Comments about ‘Religious discrimination in the workplace increases with diversity’

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Published: Monday, Sept. 2 2013 7:00 a.m. MDT

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Frankness
TALLAHASSEE, FL

I was tempted to write my reaction to this piece, but nope I'm not.

Ranch
Here, UT

Poor picked on religious people. In nearly 40 years in the workplace, I have never seen discrimination against Christians. Never. I've seen other groups discriminated against though. And, btw, if your business is open on the Sabbath it isn't discrimination against you if you have to work on it (all the employees have to as well).

george of the jungle
goshen, UT

Simmer down, Stop stirring the pot.

Tekakaromatagi
Dammam, Saudi Arabia

My friend was Moslem and Friday prayers are important but his employer in Canada would not accomodate. I don't know how much of an accomodation would have been required. Would it have been to take an extra hour during lunch? Or to just not come in at all? I would agree with the former, but the latter would be a pretty big thing.

If an employer is willing to accomodate that, I would take that as a signal that the employer truly values diversity and that would make me feel more comfortable working for that employer. I can understand how that would increase morale.

no fit in SG
St.George, Utah

Wondering why people are discussing their religion, or lack of it at their place of employment.
People generally do not discuss, or have the opportunity or time to get into such personal discussions while "working".
Just try talking about the salary of each employee and watch what management does.
Sounds like the "Duck Dynasty" office. Too much free time?

Blue
Salt Lake City, UT

The act of _feeling_ persecuted, even when you're hugely in the majority and while simultaneously demanding the freedom to persecute others in the name of your own religion, is central to the world's major religious beliefs.

The ages-old conflict between reason and religion grinds on. Little by little, reason is prevailing, as it inevitably must.

The Scientist
Provo, UT

One of the largest religious discrimination cases in recent US history involved the systematic discrimination against persons who were NOT LDS by an LDS senior management team at a company headquartered in Arizona.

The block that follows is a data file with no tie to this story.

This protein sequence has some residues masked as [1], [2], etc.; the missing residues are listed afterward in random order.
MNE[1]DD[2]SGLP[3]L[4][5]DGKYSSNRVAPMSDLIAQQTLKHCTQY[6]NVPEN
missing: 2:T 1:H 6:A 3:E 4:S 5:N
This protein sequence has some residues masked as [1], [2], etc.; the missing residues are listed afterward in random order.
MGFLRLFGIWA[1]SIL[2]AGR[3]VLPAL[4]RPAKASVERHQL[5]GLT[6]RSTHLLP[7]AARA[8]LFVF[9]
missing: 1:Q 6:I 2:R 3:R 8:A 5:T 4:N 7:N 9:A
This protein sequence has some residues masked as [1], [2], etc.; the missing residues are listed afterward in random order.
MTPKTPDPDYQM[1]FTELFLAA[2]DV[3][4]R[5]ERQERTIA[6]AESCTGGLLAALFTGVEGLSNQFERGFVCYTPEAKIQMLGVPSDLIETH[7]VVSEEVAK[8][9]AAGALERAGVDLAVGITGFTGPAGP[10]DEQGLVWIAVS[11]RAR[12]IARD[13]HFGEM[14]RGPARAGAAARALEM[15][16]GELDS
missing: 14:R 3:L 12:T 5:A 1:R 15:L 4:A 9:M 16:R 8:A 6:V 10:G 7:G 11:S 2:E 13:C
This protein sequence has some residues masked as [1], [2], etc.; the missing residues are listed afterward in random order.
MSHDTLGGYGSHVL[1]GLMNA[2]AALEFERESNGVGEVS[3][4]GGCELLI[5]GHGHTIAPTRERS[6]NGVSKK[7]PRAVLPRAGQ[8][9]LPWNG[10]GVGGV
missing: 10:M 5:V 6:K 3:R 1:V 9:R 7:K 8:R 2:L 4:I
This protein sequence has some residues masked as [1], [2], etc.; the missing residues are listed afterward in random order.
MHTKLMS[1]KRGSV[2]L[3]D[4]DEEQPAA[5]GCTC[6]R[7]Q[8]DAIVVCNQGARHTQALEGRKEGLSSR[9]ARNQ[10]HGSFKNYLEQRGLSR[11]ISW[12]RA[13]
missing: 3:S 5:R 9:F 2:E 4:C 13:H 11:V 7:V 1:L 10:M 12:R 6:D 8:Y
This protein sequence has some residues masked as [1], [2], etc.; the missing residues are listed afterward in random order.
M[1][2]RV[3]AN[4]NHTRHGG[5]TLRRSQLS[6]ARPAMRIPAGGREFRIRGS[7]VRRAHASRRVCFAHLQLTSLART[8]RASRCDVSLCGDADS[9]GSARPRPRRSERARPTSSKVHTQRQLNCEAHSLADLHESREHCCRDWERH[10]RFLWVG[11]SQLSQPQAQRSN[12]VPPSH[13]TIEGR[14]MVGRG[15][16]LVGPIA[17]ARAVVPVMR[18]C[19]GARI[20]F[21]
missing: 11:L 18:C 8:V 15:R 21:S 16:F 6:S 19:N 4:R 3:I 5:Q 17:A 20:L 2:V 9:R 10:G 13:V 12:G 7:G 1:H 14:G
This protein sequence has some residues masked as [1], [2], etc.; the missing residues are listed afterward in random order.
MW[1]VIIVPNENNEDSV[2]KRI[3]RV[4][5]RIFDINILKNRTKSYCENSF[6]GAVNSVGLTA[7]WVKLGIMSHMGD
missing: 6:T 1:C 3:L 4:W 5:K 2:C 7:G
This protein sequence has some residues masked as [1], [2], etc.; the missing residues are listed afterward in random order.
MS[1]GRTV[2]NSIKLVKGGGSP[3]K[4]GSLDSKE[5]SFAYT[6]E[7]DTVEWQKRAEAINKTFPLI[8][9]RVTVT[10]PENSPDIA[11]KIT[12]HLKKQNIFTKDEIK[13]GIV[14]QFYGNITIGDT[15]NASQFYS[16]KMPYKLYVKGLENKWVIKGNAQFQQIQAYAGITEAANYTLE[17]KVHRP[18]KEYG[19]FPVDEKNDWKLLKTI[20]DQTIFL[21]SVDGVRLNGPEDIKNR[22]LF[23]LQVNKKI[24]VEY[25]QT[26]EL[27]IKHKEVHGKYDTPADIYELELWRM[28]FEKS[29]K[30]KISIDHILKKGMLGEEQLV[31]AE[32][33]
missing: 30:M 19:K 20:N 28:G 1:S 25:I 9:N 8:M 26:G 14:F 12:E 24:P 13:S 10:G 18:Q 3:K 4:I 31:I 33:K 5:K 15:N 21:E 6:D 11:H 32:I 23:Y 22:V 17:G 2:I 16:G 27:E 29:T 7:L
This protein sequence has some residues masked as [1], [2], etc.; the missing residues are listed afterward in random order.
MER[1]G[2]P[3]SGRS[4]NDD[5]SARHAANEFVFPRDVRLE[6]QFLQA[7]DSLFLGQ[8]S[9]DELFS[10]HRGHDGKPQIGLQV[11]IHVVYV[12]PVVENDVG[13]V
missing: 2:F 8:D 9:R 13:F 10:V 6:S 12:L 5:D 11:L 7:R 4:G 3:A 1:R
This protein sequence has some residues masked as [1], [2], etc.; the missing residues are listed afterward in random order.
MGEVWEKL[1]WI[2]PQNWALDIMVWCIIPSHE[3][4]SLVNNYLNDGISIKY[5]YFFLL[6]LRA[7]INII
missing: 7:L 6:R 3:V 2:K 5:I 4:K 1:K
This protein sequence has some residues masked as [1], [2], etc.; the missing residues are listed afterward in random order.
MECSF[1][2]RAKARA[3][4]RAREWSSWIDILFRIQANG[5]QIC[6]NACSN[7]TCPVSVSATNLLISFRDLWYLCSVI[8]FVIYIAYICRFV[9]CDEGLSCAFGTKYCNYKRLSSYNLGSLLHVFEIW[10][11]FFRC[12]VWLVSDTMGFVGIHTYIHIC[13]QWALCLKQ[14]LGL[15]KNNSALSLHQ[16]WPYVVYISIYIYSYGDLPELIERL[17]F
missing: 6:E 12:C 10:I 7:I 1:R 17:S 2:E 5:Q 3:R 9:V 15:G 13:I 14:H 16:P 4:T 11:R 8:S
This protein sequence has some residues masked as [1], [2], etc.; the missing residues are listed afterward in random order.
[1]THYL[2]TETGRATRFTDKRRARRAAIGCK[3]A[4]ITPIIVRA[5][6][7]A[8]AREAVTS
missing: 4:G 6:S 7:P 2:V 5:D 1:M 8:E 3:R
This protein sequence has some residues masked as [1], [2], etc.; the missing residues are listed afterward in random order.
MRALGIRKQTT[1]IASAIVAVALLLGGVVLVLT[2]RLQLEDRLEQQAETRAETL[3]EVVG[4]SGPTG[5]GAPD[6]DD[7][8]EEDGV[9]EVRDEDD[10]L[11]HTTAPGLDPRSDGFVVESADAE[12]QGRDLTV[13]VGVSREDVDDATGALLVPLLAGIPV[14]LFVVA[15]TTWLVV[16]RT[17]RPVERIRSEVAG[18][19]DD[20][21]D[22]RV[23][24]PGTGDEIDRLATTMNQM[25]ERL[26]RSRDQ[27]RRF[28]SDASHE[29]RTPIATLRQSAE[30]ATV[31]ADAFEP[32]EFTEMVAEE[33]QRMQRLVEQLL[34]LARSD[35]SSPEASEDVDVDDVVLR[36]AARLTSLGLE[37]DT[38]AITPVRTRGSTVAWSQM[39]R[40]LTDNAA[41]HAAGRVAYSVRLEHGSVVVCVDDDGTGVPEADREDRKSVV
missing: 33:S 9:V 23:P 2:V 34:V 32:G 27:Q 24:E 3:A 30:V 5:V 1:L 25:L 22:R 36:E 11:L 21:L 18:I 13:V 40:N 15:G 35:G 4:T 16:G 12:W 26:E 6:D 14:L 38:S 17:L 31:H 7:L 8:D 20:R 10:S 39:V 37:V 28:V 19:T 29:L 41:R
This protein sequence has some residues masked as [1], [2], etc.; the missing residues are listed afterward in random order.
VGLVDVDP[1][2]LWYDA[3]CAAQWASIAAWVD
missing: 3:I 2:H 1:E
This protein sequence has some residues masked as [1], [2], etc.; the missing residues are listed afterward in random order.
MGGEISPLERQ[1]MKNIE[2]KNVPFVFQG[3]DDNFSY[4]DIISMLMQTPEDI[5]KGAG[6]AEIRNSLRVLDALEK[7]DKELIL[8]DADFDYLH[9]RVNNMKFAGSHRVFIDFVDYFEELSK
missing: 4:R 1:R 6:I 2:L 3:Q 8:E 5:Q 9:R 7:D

In Utah, such favoritism is winked at, but the discriminatory effects are felt throughout the community.

Mormons favoring fellow Mormons for jobs and promotions IS religious discrimination.

Truthseeker
SLO, CA

DN must have someone assigned to scan publications for the "war on religion" section of the paper.

What constitutes "persecution?"

My husband was at a work-associated dinner function of senior executives. A newly hired executive, first time meeting my husband, proceeded to pointedly grill him on specific beliefs of Mormons --such as Mormons believing they can become Gods etc. After responding to several questions my husband asked the executive if he was a "born-again" Christian," to which the executive took great offense, (and ended the conversation). A few minutes later the executive's wife then quietly told my husband, that "yes" they were "born-again" Christians.

Valjean
Los Alamos, NM

The notion of a religious majority being persecuted by a religious minority may seem ludicrous, but it's essentially the story of Syria, whose dictator belongs to a relatively minor branch of Islam and who has put fellow members of that sect in positions of authority. I don't think Syria is the only recent example, either.

Lagomorph
Salt Lake City, UT

The accompanying sidebar graphic has some lessons. Note that for both groups shown that show perceived bias against themselves rather than for others, the rate is higher than for their perception of bias against other groups. The parable of motes and beams applies. Human nature is revealed in a bar graph. It's a lot easier to see the speck in your own eye than the log in another's. Perhaps a sermon on the subject would be appropriate next Sunday at the evangelical churches. Also, note that the evangelicals seem much less likely than their colleagues to notice discrimination against other groups. Conversely, the atheists show a higher than average sensitivity to the plights of others. Would someone please explain the apparent difference in empathy between one group where charity is a cardinal virtue and another where it is not.

Oatmeal
Woods Cross, UT

Atheists discriminated against? Is it because of all of the religious holidays they want off?

Phranc
SALT LAKE CITY, UT

So my former boss wanted to start having a prayer before staff meetings I told he I would be fine with that as long as she would give me a minute to get sky clad since my pagan religion requires i do so before prayer, for some reason she decided against the prayers.

Jack
Aurora, CO

As much as I am loathe to say it, but I agree with Scientist. That's one of my "hot-button" issues, that members of my faith try to justify favoritism just because of a shared belief. it isn't right if members of another religion do it, so it isn't right when LDS members do it.

Stop it!

RedWings
CLEARFIELD, UT

A Scientist: "Mormons favoring fellow Mormons for jobs and promotions IS religious discrimination."

Absolutely true, but there is a difference between members' improper or ignorant behavior and the church's policies. The LDS Church does not teach its members to discriminate. I deal with fellow members' bad behavior, opinions, and conduct all the time. It has no affect on my belief in Jesus Christ or the Gospel. Ultimately religion is about a person's relationship with their Creator.

Criticizing individuals is one thing; generalizing it to a group or organization is called a stereotype, or "profiling".

I believe it was Elder Robert Hales who said, "Christ had a perfect church until He let us all in"...

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